Forneri, James

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Modern Languages

June/July 1789 - 5 September 1869)

Although not destined to rank among the University’s scholarly immortals, James Forneri could almost certainly claim one of the most interesting resumés. Born in the year of the French Revolution to a family (DeForneri) of French extraction settled for several generations in the Piedmont region of Italy, Forneri’s first year saw his father and elder brother pursued across Italy by the forces of the Revolution. As he grew up in the post-Revolutionary period, Forneri was initially slated for the Roman Catholic priesthood, and began study at the Seminario Romano in Rome. After the death of his elder brother, however, Forneri abandoned the study of theology for jurisprudence and canon law, eventually receiving an LLD from the University Della Sapienza, again in Rome. He was subsequently admitted to the Turin Bar in 1809.
At this point, he joined the Napoleonic Wars, serving in the French army (1812) as a sub-lieutenant in the 4th Regiment of the Guards. During the reactionary period that followed Napoleon’s defeat, Forneri was a member of the Carbonari, participating in the Carbonari Revoluion from 1820-1821. Following the defeat of that up-rising, he fled to Spain in 1821, where he fought for the constitutional party. He was eventually captured by the French, but was able to escape to England in 1824, where he was offered a teaching position at a small private school outside of London. From there he moved on to Hull, and then to Belfast and the Chair of Modern Languages in the Belfast Royal Academical Institution. In 1851, he accepted an invitation to teach at the Windsor Collegiate Academy in Windsor, Nova Scotia. Two years later, he was appointed (under a warrant signed on May 28th , 1853by Lord Elgin, the Governor-General of Canada) as the first incumbent of the Chair in Modern Languages at University College, University of Toronto. In this position he remained until his retirement in 1866. ADG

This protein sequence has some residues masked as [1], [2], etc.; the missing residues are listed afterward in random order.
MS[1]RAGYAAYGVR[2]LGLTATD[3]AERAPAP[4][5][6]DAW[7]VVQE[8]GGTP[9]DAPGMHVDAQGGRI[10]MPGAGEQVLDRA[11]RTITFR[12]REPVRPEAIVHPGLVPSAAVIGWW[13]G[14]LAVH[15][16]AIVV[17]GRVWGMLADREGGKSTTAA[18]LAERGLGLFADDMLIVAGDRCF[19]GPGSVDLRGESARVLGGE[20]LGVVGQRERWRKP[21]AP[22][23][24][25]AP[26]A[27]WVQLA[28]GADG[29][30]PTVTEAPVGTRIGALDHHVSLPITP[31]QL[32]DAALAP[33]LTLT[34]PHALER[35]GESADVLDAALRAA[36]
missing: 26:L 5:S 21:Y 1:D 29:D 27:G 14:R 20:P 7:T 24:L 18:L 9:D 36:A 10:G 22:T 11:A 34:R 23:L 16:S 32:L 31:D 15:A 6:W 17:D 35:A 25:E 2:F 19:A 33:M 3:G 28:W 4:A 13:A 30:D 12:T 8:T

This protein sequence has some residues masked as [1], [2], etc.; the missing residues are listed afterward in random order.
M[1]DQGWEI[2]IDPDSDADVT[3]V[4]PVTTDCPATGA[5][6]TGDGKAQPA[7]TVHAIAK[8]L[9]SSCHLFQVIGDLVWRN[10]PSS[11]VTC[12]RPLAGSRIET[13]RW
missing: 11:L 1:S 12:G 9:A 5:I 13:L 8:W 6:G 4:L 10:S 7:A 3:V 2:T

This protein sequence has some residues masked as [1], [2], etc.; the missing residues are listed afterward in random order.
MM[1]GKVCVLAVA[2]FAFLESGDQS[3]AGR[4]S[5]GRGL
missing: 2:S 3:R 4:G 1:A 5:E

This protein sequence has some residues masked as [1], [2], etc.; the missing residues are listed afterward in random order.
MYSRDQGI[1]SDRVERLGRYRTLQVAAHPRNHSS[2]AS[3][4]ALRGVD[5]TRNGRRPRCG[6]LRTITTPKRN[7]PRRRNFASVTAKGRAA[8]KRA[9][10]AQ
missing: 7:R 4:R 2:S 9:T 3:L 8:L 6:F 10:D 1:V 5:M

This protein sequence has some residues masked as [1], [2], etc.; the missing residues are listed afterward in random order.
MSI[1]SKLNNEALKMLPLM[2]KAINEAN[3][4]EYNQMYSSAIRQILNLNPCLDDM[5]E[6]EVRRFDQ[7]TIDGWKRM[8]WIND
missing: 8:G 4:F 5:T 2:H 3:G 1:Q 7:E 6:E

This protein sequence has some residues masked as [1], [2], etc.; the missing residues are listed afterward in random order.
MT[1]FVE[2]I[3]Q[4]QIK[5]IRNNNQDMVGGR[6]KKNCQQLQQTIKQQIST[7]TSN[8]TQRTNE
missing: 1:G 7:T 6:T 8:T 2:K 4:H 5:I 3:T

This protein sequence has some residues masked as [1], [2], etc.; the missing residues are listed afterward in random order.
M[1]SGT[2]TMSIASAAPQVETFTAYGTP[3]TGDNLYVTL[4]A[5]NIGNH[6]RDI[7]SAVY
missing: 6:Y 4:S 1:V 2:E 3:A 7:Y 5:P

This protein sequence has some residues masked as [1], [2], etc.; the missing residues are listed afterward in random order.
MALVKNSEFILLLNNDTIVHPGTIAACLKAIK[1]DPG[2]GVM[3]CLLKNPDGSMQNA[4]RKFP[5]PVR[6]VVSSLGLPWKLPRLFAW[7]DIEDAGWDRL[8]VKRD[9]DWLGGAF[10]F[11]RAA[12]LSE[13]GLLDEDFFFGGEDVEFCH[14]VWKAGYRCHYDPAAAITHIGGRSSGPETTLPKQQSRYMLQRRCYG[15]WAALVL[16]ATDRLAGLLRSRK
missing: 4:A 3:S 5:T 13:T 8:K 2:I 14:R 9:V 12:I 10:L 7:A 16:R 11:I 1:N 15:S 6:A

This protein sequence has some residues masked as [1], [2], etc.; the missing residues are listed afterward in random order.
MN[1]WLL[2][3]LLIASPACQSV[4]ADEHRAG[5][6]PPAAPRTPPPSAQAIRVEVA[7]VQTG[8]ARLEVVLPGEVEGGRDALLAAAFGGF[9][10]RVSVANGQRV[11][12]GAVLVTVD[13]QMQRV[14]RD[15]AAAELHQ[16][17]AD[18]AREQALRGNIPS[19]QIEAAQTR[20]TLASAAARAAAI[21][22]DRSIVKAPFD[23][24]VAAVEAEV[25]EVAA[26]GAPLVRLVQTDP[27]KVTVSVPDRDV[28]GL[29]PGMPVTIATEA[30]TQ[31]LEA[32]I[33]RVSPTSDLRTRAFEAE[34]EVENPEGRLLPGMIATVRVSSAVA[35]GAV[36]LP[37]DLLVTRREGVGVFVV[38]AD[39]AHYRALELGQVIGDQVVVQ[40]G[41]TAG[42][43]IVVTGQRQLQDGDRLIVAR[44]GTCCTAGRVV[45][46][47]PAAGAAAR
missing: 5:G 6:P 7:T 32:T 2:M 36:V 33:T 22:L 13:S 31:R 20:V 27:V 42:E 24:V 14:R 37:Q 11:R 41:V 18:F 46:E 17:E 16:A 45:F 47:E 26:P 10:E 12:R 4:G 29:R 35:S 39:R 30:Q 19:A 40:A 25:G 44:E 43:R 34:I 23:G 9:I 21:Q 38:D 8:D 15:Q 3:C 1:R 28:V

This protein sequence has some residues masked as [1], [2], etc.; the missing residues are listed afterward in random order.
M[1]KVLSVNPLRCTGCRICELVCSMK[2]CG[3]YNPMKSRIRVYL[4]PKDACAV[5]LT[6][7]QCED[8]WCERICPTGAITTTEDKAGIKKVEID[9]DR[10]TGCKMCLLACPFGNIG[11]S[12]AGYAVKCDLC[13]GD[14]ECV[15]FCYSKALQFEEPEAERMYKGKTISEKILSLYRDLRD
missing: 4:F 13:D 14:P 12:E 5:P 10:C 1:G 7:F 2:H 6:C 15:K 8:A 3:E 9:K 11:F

King, John. McCaul, Croft, Forneri. Toronto: Macmillan, 1914.

http://www.chass.utoronto.ca/french/dept-of-french/history/chap1b.html